Below is a little javascript program that allows you to zoom through the many levels of the beerpong fractal. After you click load and allow the images to buffer, use the slider to zoom from cup scale to atomic scale and in between.

If we vary the height of the starting position, we can look at the folding and evolution of these self similar structures. Another slider program for this is below:

It is also (arguably) interesting to look at different slices of these same pictures. Let's plot a single $45^{\circ}$ line from the center of a cup to the outer edge along the horizontal axis. In the vertical direction, we can vary the value of the restoration factor, $\eta$. I changed the colormap, but we can still see the elbows that occur and how they appear and spread apart as the restoration coefficient increases. Bounce density varied by restoration value, increasing as you move down in the figure. The same fold features appear in this slice as well.

These fractal structures that are shown in the above are really another way of representing an attribute of chaos: sensitivity in initial conditions. That is to say, even the smallest perturbation in a particle's initial trajectory will cause it to quickly diverge away from very similar trajectories. In the beerpong system, we can investigate this property by looking at top down views of pong ball paths. Every kink in the trajectory is a collision with a cup causing it to change directions. We can see that even after just a few collisions, very similar trajectories have moved to entirely different cups. Trajectories showing sensitivity on initial conditions. Three different examples of very quickly diverging trajectories.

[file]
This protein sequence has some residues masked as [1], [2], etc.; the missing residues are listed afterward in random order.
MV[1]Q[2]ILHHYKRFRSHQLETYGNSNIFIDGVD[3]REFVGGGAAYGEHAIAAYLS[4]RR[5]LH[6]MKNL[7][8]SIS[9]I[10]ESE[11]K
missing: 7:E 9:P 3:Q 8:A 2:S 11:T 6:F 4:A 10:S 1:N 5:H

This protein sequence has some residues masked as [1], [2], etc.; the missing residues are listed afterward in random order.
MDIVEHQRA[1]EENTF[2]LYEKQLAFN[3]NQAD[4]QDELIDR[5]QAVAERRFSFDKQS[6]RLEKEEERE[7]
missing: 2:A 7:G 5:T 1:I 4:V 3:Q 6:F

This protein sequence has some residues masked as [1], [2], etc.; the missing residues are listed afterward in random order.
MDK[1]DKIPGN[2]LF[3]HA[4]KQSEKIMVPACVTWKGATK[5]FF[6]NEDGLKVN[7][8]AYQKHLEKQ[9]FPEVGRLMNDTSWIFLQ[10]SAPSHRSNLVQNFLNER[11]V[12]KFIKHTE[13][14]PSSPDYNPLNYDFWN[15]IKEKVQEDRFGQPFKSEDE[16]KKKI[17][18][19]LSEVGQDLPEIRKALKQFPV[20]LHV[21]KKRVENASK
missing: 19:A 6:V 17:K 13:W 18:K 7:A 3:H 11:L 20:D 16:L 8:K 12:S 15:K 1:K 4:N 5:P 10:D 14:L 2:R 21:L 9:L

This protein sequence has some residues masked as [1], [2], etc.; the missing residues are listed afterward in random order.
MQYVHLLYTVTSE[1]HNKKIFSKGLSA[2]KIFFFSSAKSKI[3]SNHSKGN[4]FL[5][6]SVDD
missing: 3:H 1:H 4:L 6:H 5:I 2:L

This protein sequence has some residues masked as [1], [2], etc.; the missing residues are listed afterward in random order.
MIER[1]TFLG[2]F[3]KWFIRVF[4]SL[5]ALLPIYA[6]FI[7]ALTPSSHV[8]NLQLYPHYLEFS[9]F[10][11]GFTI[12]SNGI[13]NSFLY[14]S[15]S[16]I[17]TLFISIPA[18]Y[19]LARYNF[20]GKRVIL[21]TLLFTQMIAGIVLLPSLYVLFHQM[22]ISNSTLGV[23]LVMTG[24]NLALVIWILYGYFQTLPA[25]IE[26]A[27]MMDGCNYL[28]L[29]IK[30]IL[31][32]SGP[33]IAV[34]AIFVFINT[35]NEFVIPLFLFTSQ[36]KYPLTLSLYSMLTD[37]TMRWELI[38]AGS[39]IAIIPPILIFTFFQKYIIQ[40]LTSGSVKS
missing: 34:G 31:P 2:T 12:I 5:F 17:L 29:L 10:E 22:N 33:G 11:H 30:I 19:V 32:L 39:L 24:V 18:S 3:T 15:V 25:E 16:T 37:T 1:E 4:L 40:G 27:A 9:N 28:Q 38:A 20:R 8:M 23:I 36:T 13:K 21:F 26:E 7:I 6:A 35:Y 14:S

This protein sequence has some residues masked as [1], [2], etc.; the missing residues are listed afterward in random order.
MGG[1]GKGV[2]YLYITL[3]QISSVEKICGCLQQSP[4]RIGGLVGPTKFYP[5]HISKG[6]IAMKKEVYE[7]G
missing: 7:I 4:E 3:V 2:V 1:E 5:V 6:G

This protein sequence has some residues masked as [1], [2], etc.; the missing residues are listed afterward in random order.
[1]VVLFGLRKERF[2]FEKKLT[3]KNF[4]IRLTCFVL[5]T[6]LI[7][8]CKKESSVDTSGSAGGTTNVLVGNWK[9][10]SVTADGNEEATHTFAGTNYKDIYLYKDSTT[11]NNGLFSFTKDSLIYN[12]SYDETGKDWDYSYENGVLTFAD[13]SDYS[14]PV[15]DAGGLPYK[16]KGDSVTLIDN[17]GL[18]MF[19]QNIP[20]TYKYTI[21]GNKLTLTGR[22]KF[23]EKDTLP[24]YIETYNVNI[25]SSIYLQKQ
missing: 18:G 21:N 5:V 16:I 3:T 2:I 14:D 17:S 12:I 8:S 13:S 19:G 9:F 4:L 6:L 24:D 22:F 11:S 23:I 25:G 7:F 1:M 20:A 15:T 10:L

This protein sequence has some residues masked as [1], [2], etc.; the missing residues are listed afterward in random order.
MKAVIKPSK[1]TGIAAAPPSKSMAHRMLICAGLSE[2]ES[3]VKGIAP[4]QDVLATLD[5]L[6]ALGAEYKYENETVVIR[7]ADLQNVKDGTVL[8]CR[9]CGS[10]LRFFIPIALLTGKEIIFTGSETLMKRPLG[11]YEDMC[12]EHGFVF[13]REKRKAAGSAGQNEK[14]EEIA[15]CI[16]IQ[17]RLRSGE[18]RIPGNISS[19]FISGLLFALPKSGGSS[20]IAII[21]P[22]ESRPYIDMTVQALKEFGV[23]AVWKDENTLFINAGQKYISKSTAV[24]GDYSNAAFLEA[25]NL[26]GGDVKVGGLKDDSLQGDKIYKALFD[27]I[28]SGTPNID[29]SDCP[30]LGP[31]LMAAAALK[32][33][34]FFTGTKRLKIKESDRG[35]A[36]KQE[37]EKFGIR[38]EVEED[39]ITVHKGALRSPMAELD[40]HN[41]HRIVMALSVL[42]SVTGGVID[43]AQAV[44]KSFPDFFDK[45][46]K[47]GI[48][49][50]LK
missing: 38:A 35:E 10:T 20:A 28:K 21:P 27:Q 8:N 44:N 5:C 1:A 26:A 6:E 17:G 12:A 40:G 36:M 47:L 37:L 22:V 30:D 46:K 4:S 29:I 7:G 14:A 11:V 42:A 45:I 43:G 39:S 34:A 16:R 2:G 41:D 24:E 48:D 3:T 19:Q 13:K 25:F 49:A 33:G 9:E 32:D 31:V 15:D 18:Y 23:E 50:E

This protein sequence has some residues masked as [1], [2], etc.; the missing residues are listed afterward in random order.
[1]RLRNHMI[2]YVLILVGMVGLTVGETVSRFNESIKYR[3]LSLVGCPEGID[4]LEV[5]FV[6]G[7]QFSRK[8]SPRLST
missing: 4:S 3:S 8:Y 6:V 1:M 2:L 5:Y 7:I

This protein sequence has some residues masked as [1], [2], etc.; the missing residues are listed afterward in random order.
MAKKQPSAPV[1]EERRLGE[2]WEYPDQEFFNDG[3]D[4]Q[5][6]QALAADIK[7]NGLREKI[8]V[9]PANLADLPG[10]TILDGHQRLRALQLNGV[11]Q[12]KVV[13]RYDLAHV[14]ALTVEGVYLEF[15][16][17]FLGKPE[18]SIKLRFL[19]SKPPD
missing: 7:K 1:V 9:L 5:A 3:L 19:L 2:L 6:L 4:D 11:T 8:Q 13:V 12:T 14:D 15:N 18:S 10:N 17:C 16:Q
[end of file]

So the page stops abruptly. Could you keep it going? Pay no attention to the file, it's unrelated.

If we sample enough of these paths, you might start to believe that any starting point could potentially reach any other point if you varied the position just right. If you manage to choose your point of interest in one of the boundary regions, it turns out you can do just that. More about that just below. Density of trajectories that start within $10^{-4}$ of each other on the blue dot. The first collision barely changes their paths which is then amplified on the next bounce leading eventually to exponentially diverging trajectories. On the left, every cup that a path touches is drawn.

## Chaotic Scattering